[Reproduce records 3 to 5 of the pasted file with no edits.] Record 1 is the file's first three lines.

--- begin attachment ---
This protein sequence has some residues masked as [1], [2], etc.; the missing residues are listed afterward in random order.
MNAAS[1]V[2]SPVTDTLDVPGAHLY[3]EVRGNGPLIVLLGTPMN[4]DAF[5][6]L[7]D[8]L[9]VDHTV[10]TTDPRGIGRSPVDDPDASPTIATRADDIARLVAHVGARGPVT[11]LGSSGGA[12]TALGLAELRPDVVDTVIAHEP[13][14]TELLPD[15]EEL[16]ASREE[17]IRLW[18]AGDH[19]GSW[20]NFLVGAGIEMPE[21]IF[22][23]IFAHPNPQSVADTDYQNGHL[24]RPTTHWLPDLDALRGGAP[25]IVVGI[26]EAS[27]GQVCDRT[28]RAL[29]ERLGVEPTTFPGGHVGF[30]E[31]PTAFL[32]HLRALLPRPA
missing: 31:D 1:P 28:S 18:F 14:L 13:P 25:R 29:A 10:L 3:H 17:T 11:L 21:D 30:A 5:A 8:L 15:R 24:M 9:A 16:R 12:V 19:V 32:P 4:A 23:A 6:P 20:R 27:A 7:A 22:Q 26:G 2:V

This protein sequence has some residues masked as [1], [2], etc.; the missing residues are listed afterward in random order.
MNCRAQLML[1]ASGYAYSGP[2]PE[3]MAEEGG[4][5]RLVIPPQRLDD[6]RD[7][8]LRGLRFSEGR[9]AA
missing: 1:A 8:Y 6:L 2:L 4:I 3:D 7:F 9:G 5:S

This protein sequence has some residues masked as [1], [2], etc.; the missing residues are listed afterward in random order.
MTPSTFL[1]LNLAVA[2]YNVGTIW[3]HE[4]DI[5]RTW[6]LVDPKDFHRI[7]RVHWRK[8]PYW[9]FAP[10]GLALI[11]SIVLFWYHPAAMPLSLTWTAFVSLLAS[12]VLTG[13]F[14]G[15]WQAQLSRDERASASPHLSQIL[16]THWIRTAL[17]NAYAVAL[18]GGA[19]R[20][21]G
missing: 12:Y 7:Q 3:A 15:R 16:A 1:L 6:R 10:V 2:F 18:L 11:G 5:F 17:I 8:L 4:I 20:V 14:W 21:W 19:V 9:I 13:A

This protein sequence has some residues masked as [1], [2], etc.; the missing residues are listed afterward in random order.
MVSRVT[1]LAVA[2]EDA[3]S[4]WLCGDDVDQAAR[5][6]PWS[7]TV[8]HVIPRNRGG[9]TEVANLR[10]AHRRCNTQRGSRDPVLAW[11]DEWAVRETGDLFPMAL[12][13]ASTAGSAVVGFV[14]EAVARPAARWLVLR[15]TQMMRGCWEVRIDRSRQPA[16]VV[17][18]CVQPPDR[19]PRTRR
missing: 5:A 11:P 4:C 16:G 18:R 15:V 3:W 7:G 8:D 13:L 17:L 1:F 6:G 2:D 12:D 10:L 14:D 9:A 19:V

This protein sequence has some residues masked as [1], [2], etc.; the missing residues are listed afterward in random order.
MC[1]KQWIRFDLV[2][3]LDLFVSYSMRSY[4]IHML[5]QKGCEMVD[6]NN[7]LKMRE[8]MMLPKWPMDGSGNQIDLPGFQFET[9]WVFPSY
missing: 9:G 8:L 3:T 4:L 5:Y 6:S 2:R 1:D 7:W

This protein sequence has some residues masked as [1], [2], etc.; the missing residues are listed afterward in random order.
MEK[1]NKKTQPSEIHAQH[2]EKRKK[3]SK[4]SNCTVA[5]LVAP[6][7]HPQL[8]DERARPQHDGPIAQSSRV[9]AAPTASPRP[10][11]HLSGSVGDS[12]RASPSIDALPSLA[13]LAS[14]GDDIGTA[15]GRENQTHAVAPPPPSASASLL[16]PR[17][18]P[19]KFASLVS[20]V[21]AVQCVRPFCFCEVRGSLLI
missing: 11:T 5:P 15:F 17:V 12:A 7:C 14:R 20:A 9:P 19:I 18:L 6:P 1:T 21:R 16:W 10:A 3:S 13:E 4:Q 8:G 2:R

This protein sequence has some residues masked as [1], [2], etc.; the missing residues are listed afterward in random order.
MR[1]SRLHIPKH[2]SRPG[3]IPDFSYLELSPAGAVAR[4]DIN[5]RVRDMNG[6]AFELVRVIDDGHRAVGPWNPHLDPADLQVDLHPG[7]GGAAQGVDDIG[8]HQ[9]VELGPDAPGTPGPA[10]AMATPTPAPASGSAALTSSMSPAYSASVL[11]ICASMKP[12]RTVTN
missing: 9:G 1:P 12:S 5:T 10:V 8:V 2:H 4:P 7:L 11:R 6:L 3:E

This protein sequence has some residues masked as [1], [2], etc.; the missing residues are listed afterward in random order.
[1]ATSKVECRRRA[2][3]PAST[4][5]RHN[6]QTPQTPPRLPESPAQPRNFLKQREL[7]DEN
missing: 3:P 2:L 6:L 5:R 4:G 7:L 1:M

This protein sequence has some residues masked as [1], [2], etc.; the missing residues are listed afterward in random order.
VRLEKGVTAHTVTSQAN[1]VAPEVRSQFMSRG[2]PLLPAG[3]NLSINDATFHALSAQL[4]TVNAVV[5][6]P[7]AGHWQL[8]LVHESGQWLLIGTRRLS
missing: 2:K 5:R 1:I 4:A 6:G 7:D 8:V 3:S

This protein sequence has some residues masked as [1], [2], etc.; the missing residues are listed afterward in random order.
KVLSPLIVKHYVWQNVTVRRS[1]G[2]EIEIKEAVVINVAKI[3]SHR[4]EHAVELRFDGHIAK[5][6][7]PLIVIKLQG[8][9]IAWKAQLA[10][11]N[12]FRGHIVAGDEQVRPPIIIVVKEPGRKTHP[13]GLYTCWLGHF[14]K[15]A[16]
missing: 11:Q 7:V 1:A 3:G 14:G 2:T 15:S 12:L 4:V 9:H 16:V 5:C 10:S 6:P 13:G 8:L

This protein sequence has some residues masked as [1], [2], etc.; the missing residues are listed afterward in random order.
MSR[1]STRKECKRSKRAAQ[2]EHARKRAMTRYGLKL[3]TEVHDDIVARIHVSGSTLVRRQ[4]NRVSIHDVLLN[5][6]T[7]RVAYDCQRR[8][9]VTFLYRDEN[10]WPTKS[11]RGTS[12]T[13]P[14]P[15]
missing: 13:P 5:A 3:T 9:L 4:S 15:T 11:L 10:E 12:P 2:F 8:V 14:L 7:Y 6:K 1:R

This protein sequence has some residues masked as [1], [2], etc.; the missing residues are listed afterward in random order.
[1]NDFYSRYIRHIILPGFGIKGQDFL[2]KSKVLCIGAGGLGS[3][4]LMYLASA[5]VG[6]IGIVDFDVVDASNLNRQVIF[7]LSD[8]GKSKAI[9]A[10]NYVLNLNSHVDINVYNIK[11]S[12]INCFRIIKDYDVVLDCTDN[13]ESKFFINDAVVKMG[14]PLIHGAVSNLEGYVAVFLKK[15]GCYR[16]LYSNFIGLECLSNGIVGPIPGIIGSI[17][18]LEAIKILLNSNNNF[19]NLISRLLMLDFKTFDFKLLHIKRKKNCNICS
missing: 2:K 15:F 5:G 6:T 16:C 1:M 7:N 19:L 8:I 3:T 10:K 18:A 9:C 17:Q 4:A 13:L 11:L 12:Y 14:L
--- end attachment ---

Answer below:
This protein sequence has some residues masked as [1], [2], etc.; the missing residues are listed afterward in random order.
MTPSTFL[1]LNLAVA[2]YNVGTIW[3]HE[4]DI[5]RTW[6]LVDPKDFHRI[7]RVHWRK[8]PYW[9]FAP[10]GLALI[11]SIVLFWYHPAAMPLSLTWTAFVSLLAS[12]VLTG[13]F[14]G[15]WQAQLSRDERASASPHLSQIL[16]THWIRTAL[17]NAYAVAL[18]GGA[19]R[20][21]G
missing: 12:Y 7:Q 3:A 15:R 16:A 1:L 6:R 10:V 2:F 18:L 11:G 5:F 17:I 8:L 4:I 20:V 14:W 21:W 19:V 9:I 13:A

This protein sequence has some residues masked as [1], [2], etc.; the missing residues are listed afterward in random order.
MVSRVT[1]LAVA[2]EDA[3]S[4]WLCGDDVDQAAR[5][6]PWS[7]TV[8]HVIPRNRGG[9]TEVANLR[10]AHRRCNTQRGSRDPVLAW[11]DEWAVRETGDLFPMAL[12][13]ASTAGSAVVGFV[14]EAVARPAARWLVLR[15]TQMMRGCWEVRIDRSRQPA[16]VV[17][18]CVQPPDR[19]PRTRR
missing: 5:A 11:P 4:C 16:G 18:R 15:V 3:W 7:G 8:D 13:L 17:L 1:F 6:G 2:D 12:D 10:L 14:D 9:A 19:V

This protein sequence has some residues masked as [1], [2], etc.; the missing residues are listed afterward in random order.
MC[1]KQWIRFDLV[2][3]LDLFVSYSMRSY[4]IHML[5]QKGCEMVD[6]NN[7]LKMRE[8]MMLPKWPMDGSGNQIDLPGFQFET[9]WVFPSY
missing: 9:G 8:L 3:T 4:L 5:Y 6:S 2:R 1:D 7:W